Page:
A state task force today voted to recommend that the state legislature pass a law excluding the severely mental ill from the death penalty in murder cases.
The Joint Task Force to Review the Administration of Ohio's Death Penalty, a creation of the Ohio Supreme Court and the Ohio State Bar Association, wants the General Assembly to hold hearings and pass a law to prevent people who have a severe mental illness, such as schizophrenia, at the time of the crime from facing the death penalty. The aim is not to stop them from being prosecuted, however.
Despite the vote, there is a deep divide among task force members about what constitutes serious mental illness and whether the current legal system does an adequate job of screening for it.
"I don't want everyone with ADHD or some real or imaginary disability to avoid responsibility," said state Sen. Bill Seitz, R-Cincinnati, a task force member who voted for the proposal but with reservations.
Hamilton County Prosecutor Joseph Deters said the court system screens out the seriously mentally ill through the trial and appeal process. "We are producing more and more layers of litigation in capital cases that I think are unnecessary."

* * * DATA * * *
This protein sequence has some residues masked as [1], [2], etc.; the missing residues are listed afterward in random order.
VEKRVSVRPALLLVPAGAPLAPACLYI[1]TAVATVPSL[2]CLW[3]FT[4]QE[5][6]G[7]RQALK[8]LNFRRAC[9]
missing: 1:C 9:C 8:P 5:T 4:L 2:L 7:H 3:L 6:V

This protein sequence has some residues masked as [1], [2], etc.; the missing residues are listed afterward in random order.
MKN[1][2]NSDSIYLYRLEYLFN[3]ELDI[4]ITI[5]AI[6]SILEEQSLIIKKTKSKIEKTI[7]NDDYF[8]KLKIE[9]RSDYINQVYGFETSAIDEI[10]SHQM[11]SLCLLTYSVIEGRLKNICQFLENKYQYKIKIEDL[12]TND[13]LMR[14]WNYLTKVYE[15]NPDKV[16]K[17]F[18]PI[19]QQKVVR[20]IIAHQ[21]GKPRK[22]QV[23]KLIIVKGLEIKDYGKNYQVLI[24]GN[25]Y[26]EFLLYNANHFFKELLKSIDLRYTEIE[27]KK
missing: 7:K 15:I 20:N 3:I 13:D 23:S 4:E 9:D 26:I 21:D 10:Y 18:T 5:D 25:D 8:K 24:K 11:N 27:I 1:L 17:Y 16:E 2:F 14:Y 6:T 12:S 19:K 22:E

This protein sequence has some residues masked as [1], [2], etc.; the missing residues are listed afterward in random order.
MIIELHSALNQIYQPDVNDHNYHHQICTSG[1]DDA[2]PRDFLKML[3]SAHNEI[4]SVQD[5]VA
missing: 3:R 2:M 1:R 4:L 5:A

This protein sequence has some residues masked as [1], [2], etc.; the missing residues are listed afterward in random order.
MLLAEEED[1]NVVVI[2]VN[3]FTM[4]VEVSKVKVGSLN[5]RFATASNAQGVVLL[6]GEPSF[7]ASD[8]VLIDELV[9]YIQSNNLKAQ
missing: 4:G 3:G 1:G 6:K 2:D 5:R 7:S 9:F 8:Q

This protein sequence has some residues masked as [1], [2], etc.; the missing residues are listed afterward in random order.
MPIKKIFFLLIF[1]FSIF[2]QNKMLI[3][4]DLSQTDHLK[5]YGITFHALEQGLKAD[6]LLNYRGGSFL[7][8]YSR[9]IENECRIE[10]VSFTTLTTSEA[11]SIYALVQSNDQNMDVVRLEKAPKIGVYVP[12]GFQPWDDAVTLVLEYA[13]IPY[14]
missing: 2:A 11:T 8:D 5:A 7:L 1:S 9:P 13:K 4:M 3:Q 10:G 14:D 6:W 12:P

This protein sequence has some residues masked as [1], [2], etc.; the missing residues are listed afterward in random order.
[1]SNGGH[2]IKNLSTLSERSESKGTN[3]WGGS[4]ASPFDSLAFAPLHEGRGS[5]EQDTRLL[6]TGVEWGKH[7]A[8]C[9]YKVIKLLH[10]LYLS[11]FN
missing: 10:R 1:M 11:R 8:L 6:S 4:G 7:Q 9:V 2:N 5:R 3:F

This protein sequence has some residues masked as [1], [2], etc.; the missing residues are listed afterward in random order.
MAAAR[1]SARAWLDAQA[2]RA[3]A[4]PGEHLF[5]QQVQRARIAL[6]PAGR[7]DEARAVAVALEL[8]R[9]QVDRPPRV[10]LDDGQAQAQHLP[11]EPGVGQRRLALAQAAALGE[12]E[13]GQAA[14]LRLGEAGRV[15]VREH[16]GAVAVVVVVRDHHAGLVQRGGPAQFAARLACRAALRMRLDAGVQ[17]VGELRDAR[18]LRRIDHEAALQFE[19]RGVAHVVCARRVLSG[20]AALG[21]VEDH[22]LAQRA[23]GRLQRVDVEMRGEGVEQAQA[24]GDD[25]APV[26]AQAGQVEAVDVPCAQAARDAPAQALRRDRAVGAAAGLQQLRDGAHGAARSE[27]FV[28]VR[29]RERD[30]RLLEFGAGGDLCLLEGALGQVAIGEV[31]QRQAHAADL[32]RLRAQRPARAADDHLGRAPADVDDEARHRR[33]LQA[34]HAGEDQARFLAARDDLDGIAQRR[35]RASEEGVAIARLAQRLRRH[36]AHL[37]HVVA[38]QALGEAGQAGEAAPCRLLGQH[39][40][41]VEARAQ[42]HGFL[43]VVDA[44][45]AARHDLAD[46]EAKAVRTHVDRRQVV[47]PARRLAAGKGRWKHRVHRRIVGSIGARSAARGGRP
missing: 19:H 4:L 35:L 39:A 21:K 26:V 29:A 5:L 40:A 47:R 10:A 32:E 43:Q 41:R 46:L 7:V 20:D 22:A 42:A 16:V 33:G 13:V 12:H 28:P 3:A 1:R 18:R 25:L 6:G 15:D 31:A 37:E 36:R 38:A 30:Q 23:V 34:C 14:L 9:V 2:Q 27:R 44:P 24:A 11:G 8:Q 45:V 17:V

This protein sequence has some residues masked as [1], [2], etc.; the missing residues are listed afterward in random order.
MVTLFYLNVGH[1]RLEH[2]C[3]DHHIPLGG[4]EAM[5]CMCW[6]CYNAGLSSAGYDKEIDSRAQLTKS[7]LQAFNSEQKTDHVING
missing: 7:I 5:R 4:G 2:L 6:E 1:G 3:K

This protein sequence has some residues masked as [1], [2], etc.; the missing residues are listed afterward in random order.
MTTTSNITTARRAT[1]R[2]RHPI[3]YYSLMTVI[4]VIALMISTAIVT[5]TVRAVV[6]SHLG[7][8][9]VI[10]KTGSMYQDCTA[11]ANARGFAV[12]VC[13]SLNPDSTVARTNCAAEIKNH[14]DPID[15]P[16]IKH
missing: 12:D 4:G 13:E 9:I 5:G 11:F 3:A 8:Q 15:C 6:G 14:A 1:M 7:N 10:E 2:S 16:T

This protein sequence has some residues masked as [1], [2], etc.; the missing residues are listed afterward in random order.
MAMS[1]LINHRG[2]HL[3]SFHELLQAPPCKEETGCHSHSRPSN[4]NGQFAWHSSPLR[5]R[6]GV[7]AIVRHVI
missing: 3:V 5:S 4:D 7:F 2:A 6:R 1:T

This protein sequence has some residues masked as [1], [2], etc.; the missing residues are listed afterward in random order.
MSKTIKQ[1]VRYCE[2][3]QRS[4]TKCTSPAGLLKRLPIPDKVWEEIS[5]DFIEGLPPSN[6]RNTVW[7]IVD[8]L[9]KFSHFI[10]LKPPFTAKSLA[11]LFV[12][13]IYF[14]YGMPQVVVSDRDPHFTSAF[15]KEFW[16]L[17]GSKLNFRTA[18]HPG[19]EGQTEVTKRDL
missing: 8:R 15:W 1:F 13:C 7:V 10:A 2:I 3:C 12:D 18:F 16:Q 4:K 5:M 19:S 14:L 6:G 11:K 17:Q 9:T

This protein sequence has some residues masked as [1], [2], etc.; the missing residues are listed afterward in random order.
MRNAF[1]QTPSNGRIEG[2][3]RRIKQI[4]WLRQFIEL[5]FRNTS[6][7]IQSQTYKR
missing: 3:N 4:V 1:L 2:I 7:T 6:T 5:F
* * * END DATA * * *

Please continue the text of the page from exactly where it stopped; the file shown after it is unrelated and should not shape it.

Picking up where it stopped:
John Parker, a Cleveland attorney whose subcommittee recommended the exclusion, reasoned that the legislature, not the task force, is best equipped to decide what he admitted will be a contentious issue after hearing from law enforcement, prosecutors, the public defender, mental health experts and others.
Judge Kathleen Keough of the Cleveland Court of Appeals said walling off the seriously mentally ill from the possibility of being executed is "a matter of common decency." She said the federal courts have ruled that the mentally retarded and juveniles cannot be executed and people with severe mental illness should be considered similarly. "Mental illness is not a choice," she said....
The task force was motivated to make the proposal by former Ohio Supreme Court Judge Evelyn Lundberg Stratton, a longtime advocate for the mentally ill, who recommended when she was on the court two years ago that the "time had come to re-examine whether we as a society should administer the death penalty to a person with a serious mental illness."
The task force, which convened nearly two years ago, will wrap up its meetings in November and begin drafting a final report to the governor and state legislators to be submitted next year.
Thursday, September 26, 2013
Ohio DP Task Force recommends excluding those with "serious mental illness" from capital punishment [feedly]
Ohio DP Task Force recommends excluding those with "serious mental illness" from capital punishment
As reported in this local article, which is headlined "Group wants law excluding severely mentally ill from death penalty," Joint Task Force to Review the Administration of Ohio's Death Penalty (of which I am a member) endorsed a significant recommendation with respect to mental illness and the administration of the death penalty. Here are the basics: